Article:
The Life and Opinions of Tristram Shandy Quotes

This Study Guide consists of approximately 31 pages of chapter summaries, quotes, character analysis, themes, and more - everything you need to sharpen your knowledge of The Life and Opinions of Tristram Shandy.
This section contains 617 words
(approx. 2 pages at 400 words per page)

"For in writing what I have set about, I shall confine myself neither to his rules, nor to any man's rules that ever lived."

"The beginning of the last chapter, I informed you exactly when I was born; but I did not inform you how"

"Did not Dr. Kunastrokius, that great man, at his leisure hours, take the greatest delight imaginable in combing of asses tails, and plucking the dead hairs out with his teeth, though he had tweezers always in his pocket?"

"With all this sail, poor Yorick carried not one ounce of ballast; he was utterly unpractised in the world; and at the age of twenty-six, knew just about as well how to steer his course in it, as a romping, unsuspicious girl of thirteen."

"thou hast got an hundred enemies; and till thou hast gone on, and raised a swarm of wasps about thine ears, and art half stung to death by them, thou wilt never be convinced it is so"

"But I must here, once for all, inform you, that all this will be more exactly delineated and explain'd in a map, now in the hands of the engraver, which, with many other pieces and developements of this work, will be added to the end of the twentieth volume"

"For my own part, I declare I have been at it these six weeks, making all the speed I possibly could,—and am not yet born"

"Well! dear brother Toby, said my father, upon his first seeing him after he fell in love- and how goes it with your asse"

"A soldier, cried my Uncle Toby, interrupting the corporal, is no more exempt from saying a foolish thing than a man of letters- But not so often"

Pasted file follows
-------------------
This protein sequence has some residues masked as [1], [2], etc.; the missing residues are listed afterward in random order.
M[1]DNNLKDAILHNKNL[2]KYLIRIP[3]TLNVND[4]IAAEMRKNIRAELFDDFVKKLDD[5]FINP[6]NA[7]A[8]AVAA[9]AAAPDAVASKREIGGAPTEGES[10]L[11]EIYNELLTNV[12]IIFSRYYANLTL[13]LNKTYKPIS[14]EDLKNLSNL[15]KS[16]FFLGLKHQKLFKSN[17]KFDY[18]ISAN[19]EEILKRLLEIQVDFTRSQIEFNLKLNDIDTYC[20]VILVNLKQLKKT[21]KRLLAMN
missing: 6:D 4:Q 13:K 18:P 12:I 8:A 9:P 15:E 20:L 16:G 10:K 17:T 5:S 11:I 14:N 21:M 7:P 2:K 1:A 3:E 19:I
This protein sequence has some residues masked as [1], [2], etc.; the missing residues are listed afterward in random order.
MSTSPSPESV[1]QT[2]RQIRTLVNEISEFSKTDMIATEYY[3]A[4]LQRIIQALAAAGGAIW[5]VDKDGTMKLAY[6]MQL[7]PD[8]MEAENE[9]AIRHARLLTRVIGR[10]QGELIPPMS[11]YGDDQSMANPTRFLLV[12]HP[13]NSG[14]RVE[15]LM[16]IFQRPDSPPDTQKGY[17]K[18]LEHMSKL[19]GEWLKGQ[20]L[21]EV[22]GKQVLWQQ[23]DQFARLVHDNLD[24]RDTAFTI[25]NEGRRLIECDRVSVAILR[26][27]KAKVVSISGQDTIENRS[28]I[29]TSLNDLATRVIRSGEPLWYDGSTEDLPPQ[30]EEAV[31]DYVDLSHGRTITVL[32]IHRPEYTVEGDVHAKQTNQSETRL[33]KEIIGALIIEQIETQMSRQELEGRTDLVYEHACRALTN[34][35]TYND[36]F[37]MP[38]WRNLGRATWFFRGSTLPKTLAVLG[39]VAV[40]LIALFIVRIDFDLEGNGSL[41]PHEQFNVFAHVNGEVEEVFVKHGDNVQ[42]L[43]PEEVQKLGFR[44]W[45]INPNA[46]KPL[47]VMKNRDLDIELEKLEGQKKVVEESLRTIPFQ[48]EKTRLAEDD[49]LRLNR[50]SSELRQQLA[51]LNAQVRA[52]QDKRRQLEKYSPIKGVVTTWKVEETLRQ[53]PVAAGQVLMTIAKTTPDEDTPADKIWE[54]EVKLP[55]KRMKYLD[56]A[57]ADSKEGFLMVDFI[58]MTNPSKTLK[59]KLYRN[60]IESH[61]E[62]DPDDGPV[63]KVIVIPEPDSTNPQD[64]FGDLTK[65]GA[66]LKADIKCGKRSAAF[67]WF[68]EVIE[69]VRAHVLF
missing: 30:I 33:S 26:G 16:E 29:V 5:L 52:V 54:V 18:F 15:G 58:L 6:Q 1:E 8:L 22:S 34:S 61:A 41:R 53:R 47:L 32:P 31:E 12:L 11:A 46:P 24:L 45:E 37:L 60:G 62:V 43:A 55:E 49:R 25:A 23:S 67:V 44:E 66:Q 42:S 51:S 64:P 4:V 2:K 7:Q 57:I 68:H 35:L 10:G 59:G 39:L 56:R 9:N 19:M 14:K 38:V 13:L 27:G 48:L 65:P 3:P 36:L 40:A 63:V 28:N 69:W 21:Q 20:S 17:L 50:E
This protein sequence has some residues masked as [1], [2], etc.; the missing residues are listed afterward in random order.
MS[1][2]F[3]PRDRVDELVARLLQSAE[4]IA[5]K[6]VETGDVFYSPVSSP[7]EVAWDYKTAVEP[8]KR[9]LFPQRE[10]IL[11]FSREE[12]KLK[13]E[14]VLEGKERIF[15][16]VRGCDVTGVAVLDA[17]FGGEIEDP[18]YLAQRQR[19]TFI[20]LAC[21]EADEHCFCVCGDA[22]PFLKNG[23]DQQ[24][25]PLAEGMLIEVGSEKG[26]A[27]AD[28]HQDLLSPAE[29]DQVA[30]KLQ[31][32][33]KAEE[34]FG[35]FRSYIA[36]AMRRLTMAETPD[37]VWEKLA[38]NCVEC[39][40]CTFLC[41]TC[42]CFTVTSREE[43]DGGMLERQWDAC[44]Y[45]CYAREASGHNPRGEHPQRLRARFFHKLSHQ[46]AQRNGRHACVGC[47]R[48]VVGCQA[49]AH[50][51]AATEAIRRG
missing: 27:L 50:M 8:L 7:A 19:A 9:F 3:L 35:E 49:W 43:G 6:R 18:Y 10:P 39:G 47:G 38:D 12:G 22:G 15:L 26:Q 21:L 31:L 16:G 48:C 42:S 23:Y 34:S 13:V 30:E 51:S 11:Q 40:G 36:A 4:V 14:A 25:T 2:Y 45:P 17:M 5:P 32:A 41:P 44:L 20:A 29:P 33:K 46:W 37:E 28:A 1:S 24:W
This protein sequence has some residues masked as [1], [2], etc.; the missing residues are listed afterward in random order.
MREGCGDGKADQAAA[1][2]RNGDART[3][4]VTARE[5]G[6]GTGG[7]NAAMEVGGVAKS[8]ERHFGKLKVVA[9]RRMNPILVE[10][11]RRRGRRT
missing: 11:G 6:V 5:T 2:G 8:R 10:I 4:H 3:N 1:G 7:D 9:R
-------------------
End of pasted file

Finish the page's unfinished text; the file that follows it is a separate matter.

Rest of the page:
"I wish I never wrote it: But as Inever blot anything out- let us use some honest means to get it out of our heads directly"

"For my own part, I am resolved never to read any book but my own as long as I live"

"I told the Christian reader- I say Christian reader- hoping he is one- and if he is not, I am sorry for it- and only beg he will consider the matter with himself, and not lay the blame entirely upon this book."

"Twice did my Uncle Toby forget his wound, and cry out, Le Fever! I will go with thee, and thou shalt fight beside me- and twice he laid his hand upon his groin, and hung down his head in sorrow and disconsolation"

"The accusing spirit which flew up to heaven's chancery with the oath, blush'd as he gave it in; and the recording angel as he wrote it down, dropp'd a tear upon the word and blotted it out forever."

"Nature instantly ebb'd again- the film returned to its place- the pulse fluttered-stopped-went on-throb'd- stopp'd again-moved-stopp'd- Shall I go on? No"

"Now don't let us give ourselves a parcel of airs and pretend the oaths we make free within this land of liberty of ours are our own."

"As for the clergy- No - If I say a word against them I'll be shot."

"That, Madam, is the very fault I lay to your charge; and as a punishment for it, I do insist upon it, that you immediately turn back, that is, as soon as you get to the next full story and read the next full chapter over again."

It is a singular blessing, that nature has formed the mind of man with the same backwardness and renitency against conviction, which is observed in old dogs- "of not learning new tricks"

"My Tristram's misfortunes began nine months before ever he came into the world"

This section contains 617 words
(approx. 2 pages at 400 words per page)
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